Are you inflexible? Intolerant? Impatient? Rude? Overbearing?

If you harbor these idiosyncrasies, I do not want to discourage you. I want to encourage you.

We need brilliant people like you in forensic pathology. We need your expertise. We need your invaluable input. The people you work with will learn when to avoid you when you are in a foul mood. They will learn to tolerate your mood swings and your erratic behavior. They may admire your brilliance while they learn to chuckle at your failings.

We need you working by our side, but please…please…PLEASE!

DO NOT EVER BECOME A CHIEF MEDICAL EXAMINER!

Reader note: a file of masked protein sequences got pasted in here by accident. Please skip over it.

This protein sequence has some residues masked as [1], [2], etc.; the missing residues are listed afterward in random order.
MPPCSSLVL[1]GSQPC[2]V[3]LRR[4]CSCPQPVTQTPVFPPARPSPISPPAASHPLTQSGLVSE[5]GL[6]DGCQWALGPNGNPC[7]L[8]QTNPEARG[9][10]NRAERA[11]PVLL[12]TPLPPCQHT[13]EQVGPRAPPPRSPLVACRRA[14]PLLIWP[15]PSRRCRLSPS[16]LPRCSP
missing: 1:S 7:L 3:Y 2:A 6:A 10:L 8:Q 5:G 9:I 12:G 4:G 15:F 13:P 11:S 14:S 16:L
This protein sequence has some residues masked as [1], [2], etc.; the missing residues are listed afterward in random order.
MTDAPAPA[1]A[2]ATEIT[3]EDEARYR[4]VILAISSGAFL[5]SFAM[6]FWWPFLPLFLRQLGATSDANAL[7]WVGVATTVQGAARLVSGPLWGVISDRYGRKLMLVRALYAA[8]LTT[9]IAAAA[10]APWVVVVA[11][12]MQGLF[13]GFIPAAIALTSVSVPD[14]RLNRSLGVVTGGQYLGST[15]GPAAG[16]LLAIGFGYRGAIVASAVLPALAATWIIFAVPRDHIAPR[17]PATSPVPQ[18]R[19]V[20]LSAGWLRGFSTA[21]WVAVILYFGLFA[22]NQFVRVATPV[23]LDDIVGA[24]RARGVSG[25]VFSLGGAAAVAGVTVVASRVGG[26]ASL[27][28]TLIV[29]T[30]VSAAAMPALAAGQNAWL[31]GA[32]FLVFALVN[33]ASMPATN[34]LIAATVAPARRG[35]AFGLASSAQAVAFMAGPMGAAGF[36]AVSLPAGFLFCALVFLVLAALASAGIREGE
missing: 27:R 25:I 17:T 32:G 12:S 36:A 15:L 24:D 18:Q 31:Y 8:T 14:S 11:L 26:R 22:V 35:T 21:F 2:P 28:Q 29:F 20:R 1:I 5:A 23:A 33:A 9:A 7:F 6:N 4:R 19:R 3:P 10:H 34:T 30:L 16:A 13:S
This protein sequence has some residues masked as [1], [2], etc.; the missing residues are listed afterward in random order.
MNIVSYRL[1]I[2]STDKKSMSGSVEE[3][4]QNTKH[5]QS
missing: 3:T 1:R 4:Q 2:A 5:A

Those of us who have been successful chief medical examiners make the job look easy. We carry on our duties in a seemingly effortless fashion. We take care of crises before they arise. We inspire those who work with us and for us to do good work. The office carries on its work year after year after year without scandal or public embarrassment. We work effectively and cooperatively with outside agencies. The office runs efficiently. People who work there look happy. Several even wait in line for a job opening and an opportunity to work at the office.

Sometimes we, the successful chief medical examiners, become victims of our own success. The ease and efficiency of the office looks effortless. At times, the success and our contribution to it—invisible as they may seem—are taken for granted.

Sometimes even those closest to the picture may not realize the careful thought, the discipline and the planning behind setting a positive example.